In the event that a decision is made to repatriate, even temporarily, there are several logistical arrangements that will need to be considered. Firstly, are there any requirements that need to be fulfilled in the host location in order for the employee and/or accompanying family to be permitted to leave? Secondly, how easy is it to travel back to the home location? As countries have advised against non-essential travel, many airlines have either stopped flying internationally or have severely curtailed their routes. Therefore, direct flights home may no longer be possible, and the difficulty of returning home may be compounded by the fact that some countries may not allow travellers to depart from areas which are considered to be a transmission hotspot (e.g. Hubei, China, or northern Italy, plus other major cities across Europe). Finally, upon arrival in the home location returnees will likely need to undergo some form of quarantine or isolation for a period of time, which tends to be 14 days. Do these returning assignees have somewhere they can do this? In some cases returnees may be kept in government quarantine facilities. But in many others, they may be required to self-isolate. If so, returnees may not have accommodation in their home countries immediately available to move into upon repatriation. As such, they may need to move into temporary accommodation, such as a hotel, during their time back in the home location. This may lead to questions regarding who should meet such costs: the employer or the employee. In this case it is important to decide after evaluating two key factors: firstly, at whose request has the repatriation been undertaken: the employee or the employer? If the latter, the employee would expect accommodation costs to be met by the employer. 

The other factor to take into consideration is how ongoing home country housing commitments are taken into consideration when determining the employee’s assignment compensation. If a home housing deduction is used, where home country housing commitments are omitted from the assignment salary based on the assumption that the employee may not have to pay these during the assignment (as the company assumes that they may rent out their home country accommodation during the assignment, or that the employee previously leased accommodation prior to the assignment and the lease was ended before the assignment started), it would be reasonable for the employee to expect the company to meet costs associated with their housing in the home location during this period of repatriation.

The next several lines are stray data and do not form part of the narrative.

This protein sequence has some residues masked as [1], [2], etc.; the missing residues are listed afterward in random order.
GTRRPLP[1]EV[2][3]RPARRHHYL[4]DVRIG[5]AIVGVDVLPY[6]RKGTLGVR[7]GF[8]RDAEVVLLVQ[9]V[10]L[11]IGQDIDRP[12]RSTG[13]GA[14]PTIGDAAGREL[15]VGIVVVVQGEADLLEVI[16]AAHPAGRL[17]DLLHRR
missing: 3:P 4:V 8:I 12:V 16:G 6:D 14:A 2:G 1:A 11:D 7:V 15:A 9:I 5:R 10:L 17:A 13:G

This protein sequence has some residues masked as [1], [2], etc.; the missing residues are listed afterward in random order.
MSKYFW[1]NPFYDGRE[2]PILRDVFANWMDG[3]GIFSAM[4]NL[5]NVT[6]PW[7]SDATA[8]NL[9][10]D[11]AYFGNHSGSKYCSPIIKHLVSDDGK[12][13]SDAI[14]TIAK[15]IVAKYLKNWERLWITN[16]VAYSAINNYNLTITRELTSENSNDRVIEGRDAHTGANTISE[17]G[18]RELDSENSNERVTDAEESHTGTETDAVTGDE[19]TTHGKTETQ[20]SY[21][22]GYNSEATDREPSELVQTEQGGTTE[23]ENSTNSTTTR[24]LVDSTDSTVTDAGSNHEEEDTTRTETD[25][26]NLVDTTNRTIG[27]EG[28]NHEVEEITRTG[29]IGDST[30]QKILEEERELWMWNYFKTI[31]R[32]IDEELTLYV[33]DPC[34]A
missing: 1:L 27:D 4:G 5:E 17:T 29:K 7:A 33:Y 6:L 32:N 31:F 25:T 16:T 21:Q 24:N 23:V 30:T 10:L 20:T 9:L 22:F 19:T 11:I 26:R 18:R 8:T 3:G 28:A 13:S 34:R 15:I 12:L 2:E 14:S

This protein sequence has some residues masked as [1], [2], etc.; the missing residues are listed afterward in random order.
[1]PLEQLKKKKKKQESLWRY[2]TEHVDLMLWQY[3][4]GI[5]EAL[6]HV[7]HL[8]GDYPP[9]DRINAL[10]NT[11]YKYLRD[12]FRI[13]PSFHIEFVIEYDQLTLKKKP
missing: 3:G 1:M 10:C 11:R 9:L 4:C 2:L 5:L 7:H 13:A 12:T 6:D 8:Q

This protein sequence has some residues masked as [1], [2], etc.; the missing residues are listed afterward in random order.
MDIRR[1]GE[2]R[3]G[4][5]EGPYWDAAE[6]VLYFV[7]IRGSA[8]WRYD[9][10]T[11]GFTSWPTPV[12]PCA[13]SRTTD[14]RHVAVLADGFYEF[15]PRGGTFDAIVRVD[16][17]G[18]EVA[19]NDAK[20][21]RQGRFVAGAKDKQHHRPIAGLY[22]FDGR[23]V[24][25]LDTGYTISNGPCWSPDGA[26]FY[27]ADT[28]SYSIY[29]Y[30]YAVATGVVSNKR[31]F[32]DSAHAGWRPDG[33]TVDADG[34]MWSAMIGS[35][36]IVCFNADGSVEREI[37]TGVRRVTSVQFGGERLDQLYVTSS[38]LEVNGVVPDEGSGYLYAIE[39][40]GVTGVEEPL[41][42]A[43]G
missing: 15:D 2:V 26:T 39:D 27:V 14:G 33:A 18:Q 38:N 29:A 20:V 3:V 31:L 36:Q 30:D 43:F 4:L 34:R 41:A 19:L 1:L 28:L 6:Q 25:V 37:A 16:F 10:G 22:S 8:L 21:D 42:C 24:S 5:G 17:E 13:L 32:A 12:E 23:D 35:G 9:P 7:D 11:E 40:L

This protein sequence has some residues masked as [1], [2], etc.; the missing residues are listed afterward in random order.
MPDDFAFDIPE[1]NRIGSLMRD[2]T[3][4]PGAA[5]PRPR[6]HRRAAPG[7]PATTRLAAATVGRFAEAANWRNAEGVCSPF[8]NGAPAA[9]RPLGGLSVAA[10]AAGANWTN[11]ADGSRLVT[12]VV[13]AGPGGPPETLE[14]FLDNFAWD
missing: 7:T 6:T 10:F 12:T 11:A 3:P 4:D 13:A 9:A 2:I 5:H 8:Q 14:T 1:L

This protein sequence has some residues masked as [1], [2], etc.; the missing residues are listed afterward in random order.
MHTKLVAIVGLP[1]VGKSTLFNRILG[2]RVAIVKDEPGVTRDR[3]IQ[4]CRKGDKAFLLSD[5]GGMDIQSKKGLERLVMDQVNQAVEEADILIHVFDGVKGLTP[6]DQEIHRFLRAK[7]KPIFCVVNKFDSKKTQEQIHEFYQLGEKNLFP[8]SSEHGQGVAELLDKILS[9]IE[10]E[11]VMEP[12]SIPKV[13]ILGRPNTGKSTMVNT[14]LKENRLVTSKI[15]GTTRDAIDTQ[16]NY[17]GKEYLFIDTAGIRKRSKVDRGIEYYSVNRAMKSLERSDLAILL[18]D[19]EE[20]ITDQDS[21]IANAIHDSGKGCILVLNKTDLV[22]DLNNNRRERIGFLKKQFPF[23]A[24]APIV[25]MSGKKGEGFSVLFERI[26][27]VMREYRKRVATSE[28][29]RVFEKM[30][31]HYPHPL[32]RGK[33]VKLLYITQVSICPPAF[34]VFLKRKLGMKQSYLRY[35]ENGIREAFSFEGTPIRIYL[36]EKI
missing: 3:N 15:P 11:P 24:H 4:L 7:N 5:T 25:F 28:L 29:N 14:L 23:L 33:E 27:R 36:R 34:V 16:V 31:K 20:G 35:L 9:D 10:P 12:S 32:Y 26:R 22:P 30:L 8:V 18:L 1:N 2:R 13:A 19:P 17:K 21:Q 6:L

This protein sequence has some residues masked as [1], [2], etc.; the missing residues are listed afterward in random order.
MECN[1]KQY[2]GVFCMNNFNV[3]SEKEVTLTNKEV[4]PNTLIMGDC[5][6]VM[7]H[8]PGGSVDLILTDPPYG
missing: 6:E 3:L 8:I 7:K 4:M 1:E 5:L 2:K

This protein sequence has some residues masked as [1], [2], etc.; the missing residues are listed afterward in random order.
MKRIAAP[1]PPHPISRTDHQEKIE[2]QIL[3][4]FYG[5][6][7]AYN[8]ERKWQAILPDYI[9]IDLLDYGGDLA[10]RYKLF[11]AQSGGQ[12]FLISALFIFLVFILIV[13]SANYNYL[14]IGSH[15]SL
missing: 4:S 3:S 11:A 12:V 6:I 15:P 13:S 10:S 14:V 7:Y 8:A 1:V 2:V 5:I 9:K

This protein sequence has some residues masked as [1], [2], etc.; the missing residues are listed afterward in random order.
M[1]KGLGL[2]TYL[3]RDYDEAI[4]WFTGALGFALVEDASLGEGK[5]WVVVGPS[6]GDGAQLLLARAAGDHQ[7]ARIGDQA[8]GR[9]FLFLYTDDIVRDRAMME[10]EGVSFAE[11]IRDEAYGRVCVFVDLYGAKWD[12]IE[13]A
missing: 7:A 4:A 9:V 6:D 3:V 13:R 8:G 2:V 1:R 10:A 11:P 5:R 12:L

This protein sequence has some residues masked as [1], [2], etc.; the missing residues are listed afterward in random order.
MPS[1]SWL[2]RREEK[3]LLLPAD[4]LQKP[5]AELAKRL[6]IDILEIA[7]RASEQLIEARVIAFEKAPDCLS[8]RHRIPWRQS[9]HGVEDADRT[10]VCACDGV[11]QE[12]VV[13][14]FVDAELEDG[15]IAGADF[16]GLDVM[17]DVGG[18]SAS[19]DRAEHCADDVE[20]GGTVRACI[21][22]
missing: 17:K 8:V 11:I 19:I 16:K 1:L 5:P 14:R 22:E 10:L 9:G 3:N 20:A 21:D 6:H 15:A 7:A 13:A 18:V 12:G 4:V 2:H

If you repatriate your employees, should you adjust their assignment salary?

When an employee is on a long-term assignment, a common approach companies may use is the home-based approach when calculating the employee’s assignment salary. This means allowances or adjustments such as a cost of living adjustment, location allowance and assignment allowance may be provided. A question HR staff will likely have to deal with is should the employee’s salary be adjusted during repatriation with these assignment-related adjustments being removed? Our general advice is that an employee should continue to retain these allowances while in the home location if it is expected that the employee will return to the assignment location again within a short period of time (e.g. within six months). The COLA, for example, is designed to ensure that the employee’s purchasing power, based on a wide range of goods and services, from groceries through to electrical goods, is maintained throughout the assignment. Not all of these expenditure items are consumed on a daily basis but may be consumed as infrequently as once a year (e.g. purchasing certain electrical or recreational items). Removing the COLA during the time when the employee is back in the home location, therefore, may limit their ability to purchase such items upon their return to the assignment location.